Posts tagged Botswana
Posts tagged Botswana
Women’s History Month Fact
Peace Corps Volunteers in Romania created the first Camp GLOW (Girls Leading Our World) in 1995. Designed to help empower young women, Camp GLOW is now being held at 60 posts worldwide.
Botswana is known for its basket weaving, ostrich egg shell jewelery, and hopefully soon, its sculpture. This was created at the Thapong Visual Arts Centre in the capital city, Gaborone. - Returned Peace Corps Volunteer Alexis Kanter
Check out this lovely photoblog about one RPCV’s experience in Botswana.
Happy 1st day of Summer! Here are some examples of the fun and empowering camps that our Volunteers are organizing around the world for girls and youth of all ages this Summer.
The Children’s Garden is an essential project as it will provide children with the opportunity to learn about nutrition while encouraging them to grow their own crops of which they can take home to their families.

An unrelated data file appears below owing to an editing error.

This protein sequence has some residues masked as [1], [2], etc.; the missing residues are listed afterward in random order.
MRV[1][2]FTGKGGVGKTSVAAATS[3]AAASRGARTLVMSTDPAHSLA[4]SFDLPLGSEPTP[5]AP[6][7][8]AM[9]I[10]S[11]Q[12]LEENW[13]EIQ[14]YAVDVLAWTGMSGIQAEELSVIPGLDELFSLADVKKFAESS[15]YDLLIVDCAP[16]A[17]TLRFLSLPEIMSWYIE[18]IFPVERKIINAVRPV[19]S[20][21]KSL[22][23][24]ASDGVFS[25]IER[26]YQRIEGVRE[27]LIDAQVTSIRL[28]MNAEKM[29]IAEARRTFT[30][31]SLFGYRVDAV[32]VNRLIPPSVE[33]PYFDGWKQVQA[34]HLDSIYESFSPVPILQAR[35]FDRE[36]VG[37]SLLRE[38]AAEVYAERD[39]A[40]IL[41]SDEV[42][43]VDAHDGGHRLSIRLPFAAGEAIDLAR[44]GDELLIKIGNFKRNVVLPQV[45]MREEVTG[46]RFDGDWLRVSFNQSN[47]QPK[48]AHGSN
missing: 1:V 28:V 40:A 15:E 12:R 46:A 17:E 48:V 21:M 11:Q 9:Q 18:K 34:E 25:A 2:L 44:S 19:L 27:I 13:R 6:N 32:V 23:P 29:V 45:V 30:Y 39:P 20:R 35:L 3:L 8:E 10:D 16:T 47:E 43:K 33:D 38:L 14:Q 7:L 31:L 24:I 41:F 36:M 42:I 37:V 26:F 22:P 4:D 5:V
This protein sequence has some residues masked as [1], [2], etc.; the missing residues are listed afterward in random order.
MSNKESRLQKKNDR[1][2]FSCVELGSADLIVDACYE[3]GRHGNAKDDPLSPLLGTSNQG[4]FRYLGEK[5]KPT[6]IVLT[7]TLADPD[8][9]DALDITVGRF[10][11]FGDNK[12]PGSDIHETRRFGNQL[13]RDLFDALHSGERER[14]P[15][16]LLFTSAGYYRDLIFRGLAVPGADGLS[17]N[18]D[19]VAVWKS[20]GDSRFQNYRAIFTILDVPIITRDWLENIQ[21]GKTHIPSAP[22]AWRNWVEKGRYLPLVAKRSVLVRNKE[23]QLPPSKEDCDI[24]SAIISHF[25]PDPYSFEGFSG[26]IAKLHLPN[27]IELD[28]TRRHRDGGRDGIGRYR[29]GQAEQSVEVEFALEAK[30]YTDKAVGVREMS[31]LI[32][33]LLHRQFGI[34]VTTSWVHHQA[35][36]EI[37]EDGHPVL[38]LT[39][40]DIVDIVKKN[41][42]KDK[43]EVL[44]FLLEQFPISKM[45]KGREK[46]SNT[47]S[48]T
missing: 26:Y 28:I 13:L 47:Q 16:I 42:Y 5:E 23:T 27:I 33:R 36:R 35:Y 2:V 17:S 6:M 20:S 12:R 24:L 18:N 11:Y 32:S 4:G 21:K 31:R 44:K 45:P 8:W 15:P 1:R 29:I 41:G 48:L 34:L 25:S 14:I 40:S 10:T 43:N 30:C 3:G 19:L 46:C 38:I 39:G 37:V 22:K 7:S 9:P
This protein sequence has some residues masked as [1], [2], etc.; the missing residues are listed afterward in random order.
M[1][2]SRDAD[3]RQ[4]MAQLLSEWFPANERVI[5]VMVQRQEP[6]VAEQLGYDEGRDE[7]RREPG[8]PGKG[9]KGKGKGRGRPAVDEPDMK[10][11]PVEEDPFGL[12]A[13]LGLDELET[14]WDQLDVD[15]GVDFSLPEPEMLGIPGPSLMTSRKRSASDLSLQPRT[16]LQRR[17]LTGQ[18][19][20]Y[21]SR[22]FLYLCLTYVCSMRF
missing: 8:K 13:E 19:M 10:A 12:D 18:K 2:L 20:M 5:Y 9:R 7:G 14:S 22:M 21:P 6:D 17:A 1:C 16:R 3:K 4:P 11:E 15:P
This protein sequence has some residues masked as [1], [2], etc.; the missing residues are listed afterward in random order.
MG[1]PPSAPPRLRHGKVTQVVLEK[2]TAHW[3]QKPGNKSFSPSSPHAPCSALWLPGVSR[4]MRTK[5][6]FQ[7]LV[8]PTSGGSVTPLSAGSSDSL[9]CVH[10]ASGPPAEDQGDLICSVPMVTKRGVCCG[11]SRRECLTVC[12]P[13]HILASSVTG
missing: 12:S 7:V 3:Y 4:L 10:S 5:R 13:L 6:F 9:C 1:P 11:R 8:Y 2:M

Many children and adults currently do not have access to fresh fruits and vegetables within the village. Therefore, a significant portion of the population tends to be undernourished due to the lack of diversity and essential nutrients in their diets.
Peace Corps Community Development Volunteer Christina Alexander
Peace Corps/Botswana Volunteers meet with First Lady Michelle Obama at the U.S. Embassy on June 25, 2011
Safe travel to all the participants who came so far to share their cultures with us at the 2011 Smithsonian Folkife Festival! It was an honor to work with all of them over the last two weeks.
(Source: Flickr / peacecorps)
San Dancers from Botswana on the Peace Corps World Stage at Smithsonian Folklife Festival 2011
The San are a people native to the Kalihari Desert of southern Africa whose territory covers parts of South Africa, Zimbabwe, Lesotho, Mozambique, Swaziland, Botswana, Namibia, and Angola. Alternately referred to as “Bushmen”, Kung, Sho, Barwa, or Khwe, the San were traditionally nomadic foragers who lived in small bands. In recent decades, the roughly 100,000 remaining San people have transitioned from hunter-gatherers to settled farmers.
The traditional dances of the San have been performed by the San/Basarwa/Bushmen people in southern Africa for tens of thousands of years, and are used in social, religious, and healing contexts.
San Dancers from Ghanzi, Botswana, represent Peace Corps at the Smithsonian Folklife Festival